If you really want to test the depths of an Edmonton Oilers fan’s knowledge, ask them to name when they had their longest win streak in the National Hockey League.
Logic would suggest it’s one of the three seasons Edmonton won 50 games and finished with the most points in the NHL; 1983-84, 1985-86 and 1986-87.
Or if not that, 1984-85, 1987-88 or 1989-90, all seasons in which the Oilers went on to win the Stanley Cup.
Granted, those were seasons when games could still end in ties. So maybe it’s during the shootout era, over the last 15 years. Either 2005-06, when Edmonton made a run to Game 7 of the Final; or 2016-17, the first season in 30 years that the Oilers topped 100 points, would also be good guesses.
They just wouldn’t be correct.
So if someone answers 2000-01, you know you’re dealing with a true diehard with orange and blue pumping through their veins.
Nine Games, Nine Wins
From Feb. 20 to March 13, 2001, the Oilers won a franchise-record nine consecutive games. Two decades have passed, and that three-week run is even more unbelievable now than it was at the time.
It’s not that the 2000-01 Oilers were by any means a poor team, they just weren’t an elite one. They had an All-Star centre in captain Doug Weight, he just wasn’t Wayne Gretzky. Tommy Salo was a legit No. 1 goalie, but no one was mistaking him for Grant Fuhr.
And yet, this team with Janne Niinimaa at the point did something that those with a Paul Coffey-led rush could not. Anson Carter and Mike Comrie helped spark a streak the likes of which current superstars Leon Draisaitl and Connor McDavid have yet to experience. As a first-year head coach and general manager, respectively, Craig MacTavish and Kevin Lowe achieved what they did not as veteran players wearing the ‘C’.
You get the picture.
But being ordinary is what made the 2000-01 Oilers’ accomplishment extraordinary.
Edmonton got contributions from up and down the lineup on their nine-game win streak. Over the nine games, 15 players scored, 11 of them had at least two goals, and eight different skaters potted the GWG.
The Oilers top guns all stepped up at one point or another during the streak, but the difference came in the elevated play from those further down the lineup: Dan Cleary, Rem Murray, and Tom Poti each had a team-best four goals over the nine games; none of them finished the season top four on the Oilers in scoring. Defenceman Sergei Zholtok led all Oilers with eight assists and 10 points in nine games. Weight recorded three goals and six assists, Carter, Comrie and Niinimaa had six points apiece.
Salo was on another level. He played every minute of the streak and blanked the opposition three times, at one point setting the franchise record with a shutout streak of 192:53.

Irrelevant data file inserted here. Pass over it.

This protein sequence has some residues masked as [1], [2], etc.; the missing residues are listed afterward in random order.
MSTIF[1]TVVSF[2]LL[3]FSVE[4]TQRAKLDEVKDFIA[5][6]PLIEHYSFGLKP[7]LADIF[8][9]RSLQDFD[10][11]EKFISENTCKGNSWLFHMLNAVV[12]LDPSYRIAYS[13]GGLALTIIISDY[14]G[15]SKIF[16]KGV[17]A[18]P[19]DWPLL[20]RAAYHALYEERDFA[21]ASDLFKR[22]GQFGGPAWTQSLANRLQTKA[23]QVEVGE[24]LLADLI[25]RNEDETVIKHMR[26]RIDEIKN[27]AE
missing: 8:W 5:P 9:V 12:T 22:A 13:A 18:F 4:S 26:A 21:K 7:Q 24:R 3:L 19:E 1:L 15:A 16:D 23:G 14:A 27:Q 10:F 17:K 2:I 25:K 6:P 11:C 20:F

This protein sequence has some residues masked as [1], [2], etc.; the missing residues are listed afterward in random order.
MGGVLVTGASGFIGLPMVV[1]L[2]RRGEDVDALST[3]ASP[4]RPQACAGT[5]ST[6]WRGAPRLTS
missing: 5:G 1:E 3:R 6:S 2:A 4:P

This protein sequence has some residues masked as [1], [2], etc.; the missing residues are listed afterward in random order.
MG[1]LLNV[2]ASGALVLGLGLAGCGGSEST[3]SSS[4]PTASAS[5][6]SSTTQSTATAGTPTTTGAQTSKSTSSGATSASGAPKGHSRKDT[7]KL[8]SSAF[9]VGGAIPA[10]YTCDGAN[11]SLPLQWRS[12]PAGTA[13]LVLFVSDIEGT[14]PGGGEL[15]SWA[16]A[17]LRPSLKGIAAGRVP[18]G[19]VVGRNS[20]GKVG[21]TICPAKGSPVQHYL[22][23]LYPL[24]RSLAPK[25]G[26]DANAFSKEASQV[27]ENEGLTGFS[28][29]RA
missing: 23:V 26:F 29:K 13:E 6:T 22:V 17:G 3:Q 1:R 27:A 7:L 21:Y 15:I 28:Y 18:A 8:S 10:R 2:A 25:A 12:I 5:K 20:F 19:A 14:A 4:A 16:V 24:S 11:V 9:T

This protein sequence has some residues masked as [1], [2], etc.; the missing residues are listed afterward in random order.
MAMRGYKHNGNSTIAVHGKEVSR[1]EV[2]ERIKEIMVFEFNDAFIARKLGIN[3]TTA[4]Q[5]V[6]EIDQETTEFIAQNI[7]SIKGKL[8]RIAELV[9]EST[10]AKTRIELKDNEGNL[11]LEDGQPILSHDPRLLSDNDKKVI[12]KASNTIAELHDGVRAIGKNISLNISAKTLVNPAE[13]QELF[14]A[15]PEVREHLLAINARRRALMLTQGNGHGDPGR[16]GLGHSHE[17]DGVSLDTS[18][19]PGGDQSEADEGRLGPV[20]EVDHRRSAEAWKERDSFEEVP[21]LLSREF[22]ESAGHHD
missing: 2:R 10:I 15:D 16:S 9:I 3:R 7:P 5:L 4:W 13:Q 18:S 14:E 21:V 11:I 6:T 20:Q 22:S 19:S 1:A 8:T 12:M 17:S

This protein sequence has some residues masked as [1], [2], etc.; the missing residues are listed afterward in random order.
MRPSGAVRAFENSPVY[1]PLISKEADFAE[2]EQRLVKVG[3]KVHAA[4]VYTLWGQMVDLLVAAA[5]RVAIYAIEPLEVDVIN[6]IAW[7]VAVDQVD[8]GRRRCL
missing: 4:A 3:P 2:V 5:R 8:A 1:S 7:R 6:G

Edmonton trailed just once, by one goal for all of 7:01, over the nine games. All but three of the Ws came by a margin of at least two, and the Oilers were clutch when they needed to be, twice winning in OT, and on three other occasions scoring to break a tie with less than nine minutes remaining. Five wins came at Skyreach Centre (the former Northlands and Edmonton Coliseum, the future Rexall Place), four on the road.
The previous record of eight straight wins was set and equaled five times over the 1983-84 and 1984-85 seasons, most recently Jan. 19 – Feb. 3, 1985. Those Oilers teams were stacked, boasting future Hall-of-Famers Gretzky, Coffey, Lowe, Fuhr, Glenn Anderson, Jari Kurri, and Mark Messier in the lineup and Glen Sather behind the bench and in the general manager’s chair, and went on to hoist the Cup in both 1984 and 1985. Edmonton would also author eight-game win streaks during their championship runs in the 1987, 1988, and 1990 playoffs.
Anatomy of a Streak
In June 2000, after spending a single season as head coach, Lowe moved upstairs to replace GM Sather and was subsequently succeeded behind the bench by MacTavish, who was being elevated from assistant coach.
The Oilers returned much of the roster from the team that was eliminated by Dallas 4-1 in the first round of the 2000 playoffs but had made a trio of notable moves as things got rolling in the 2000-01 season: First-line winger and 30-goal scorer Bill Guerin was sent to Boston in a November deal that saw Edmonton acquire the younger (and more affordable) Carter; then Zholtok arrived from Montreal in a trade for Chad Kilger just prior to Christmas, and finally rookie centre Comrie was signed Dec. 30 and made his debut that night on Hockey Night in Canada.
As was their lot in life over the late ‘90s and early ‘00s, the Oilers spent the first three-quarters of their 2000-01 schedule losing almost as often as they won and hovering just above the playoff cutline. To wit, in the 30 games prior to starting the win streak, they were never more than three and never less than one games above .500.
So there was little to suggest the Oilers were on the cusp of the unprecedented heater when they took to the legendary Skyreach ice for morning skate on Feb. 20, 2001, clinging to the final post-season berth, eighth in the Western Conference, four points ahead of ninth-place Nashville, five back of Phoenix for seventh.
02/20/01 – Oilers 5 vs. Kings 0